As Benjamin Steinberg says, it does not work in general, and you can see the problem already for 1-dimensional complexes. Suppose you take a Cayley graph for $G$. This is a graph (or 1-dimensional CW-complex) with vertex set $G$ and edge set $G\times S$, where $S\subseteq G$ is a set of elements that generates $G$. The edge $(g,s)$ joins the two vertices $g$ and $gs$. I have set this up so that $G$ acts on the left: for $h\in G$, $h(g,s)=(hg,s)$ defines the action. As we expected, the edge $h(g,s)$ joins the two vertices $hg$ and $hgs$. Since the edge set and the vertex set are both free as $G$-sets, it is possible to make them into $G-G$-bisets. But there isn't usually a way to do this that preserves the incidence relation between vertices and edges. The first thing you might try is to define the right action on edges by $(g,s)k)=(gk,s)$. But then the edge $(g,s)k$ joins the vertices $gk$ and $gks$, whereas the images under $k$ of the ends of the edge $(g,s)$ are $gk$ and $gsk$. If the subset $S$ is closed under conjugation, then you could define $(g,s)k=(gk,k^{-1}sk)$, but if $S$ is not closed under conjugation (which it won't usually be) this won't work. In the case of the universal cover of the wedge of two circles, $S$ is a set of two elements that freely generate the fundamental group.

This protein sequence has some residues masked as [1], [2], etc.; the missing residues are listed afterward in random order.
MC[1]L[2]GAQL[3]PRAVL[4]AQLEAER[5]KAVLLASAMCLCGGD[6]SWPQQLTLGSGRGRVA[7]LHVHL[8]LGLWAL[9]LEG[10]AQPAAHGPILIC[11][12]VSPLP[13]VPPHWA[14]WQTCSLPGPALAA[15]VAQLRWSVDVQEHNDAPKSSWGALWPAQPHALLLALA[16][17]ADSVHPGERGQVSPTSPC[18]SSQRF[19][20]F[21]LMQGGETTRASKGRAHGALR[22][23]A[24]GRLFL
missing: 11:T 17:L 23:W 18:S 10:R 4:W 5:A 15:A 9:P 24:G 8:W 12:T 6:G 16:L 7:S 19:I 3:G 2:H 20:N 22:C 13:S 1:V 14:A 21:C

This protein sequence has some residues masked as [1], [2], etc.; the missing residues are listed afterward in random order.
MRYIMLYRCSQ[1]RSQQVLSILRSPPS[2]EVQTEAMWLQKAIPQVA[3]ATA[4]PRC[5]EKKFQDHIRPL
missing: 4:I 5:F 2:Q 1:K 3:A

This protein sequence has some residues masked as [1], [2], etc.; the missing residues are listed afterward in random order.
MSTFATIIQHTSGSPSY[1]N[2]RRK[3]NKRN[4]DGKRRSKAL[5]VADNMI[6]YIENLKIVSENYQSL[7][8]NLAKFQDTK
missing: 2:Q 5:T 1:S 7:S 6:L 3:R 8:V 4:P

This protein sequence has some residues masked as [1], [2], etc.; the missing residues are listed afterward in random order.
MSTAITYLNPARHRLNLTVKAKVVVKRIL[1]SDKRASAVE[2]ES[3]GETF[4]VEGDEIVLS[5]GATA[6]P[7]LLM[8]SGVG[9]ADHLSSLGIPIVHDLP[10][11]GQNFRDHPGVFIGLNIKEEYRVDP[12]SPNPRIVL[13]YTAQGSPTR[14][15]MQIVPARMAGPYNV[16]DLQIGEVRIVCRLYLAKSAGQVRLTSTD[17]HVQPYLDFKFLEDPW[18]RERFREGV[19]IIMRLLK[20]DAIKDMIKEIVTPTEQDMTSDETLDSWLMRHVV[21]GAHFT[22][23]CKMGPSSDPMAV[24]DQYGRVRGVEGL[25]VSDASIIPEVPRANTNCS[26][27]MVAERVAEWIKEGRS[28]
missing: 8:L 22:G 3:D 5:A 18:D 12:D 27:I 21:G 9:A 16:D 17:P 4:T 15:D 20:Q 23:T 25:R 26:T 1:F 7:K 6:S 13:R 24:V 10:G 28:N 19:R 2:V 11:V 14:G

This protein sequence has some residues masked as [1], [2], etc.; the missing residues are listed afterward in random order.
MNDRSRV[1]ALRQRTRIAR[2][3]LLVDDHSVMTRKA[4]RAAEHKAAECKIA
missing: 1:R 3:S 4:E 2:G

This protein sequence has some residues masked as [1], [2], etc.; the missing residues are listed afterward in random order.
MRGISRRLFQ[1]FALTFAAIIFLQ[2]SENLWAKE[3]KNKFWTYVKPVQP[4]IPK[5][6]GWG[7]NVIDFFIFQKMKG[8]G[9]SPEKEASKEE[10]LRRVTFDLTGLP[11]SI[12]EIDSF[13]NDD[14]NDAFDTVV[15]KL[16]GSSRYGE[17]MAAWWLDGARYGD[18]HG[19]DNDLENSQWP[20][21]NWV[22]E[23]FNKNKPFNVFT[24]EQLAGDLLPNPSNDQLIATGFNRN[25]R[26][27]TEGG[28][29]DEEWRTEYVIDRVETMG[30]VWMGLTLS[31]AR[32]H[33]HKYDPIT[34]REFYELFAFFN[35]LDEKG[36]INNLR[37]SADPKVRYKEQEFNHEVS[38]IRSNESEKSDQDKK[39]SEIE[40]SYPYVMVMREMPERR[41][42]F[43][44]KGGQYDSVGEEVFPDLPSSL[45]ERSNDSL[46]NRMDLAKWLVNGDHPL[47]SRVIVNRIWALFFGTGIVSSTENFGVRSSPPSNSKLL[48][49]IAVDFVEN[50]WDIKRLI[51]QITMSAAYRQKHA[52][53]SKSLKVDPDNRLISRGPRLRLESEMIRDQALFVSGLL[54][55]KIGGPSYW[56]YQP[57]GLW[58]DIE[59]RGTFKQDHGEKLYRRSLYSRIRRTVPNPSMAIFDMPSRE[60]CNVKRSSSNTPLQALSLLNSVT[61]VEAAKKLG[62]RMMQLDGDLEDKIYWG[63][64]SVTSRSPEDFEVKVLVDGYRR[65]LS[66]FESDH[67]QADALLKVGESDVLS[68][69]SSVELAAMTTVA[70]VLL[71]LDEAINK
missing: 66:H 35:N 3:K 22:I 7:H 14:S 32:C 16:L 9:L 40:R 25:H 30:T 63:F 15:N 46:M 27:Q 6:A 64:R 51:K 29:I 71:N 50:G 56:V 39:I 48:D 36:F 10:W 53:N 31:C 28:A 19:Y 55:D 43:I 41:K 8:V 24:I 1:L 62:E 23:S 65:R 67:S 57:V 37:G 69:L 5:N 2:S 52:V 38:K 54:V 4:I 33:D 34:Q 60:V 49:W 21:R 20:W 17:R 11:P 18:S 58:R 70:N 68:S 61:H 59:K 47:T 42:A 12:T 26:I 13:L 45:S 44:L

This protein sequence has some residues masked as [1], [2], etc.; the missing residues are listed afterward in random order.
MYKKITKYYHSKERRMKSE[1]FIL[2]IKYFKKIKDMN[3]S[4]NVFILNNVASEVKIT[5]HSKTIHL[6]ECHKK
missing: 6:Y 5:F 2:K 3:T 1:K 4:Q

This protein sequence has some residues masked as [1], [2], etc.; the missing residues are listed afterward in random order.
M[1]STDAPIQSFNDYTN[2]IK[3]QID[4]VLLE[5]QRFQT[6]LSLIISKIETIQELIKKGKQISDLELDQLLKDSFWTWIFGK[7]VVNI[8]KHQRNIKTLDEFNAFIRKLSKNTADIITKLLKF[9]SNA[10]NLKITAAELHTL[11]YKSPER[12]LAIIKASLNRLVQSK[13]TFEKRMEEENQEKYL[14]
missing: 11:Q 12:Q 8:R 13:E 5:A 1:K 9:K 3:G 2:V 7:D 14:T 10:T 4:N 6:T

In terms of $G$-sets, you can think about the vertices and directed edges as free $G$-sets, and the map taking a directed edge to its initial vertex as a $G$-map. The left $G$-maps from $G$ to $G$ are exactly the right multiplications by elements of $G$, and unless $G$ is abelian, many of these will fail to commute with the right $G$-action. So although you can make any free $G$-set into a $G-G$-biset, most left $G$-maps will not be $G-G$-bimaps.

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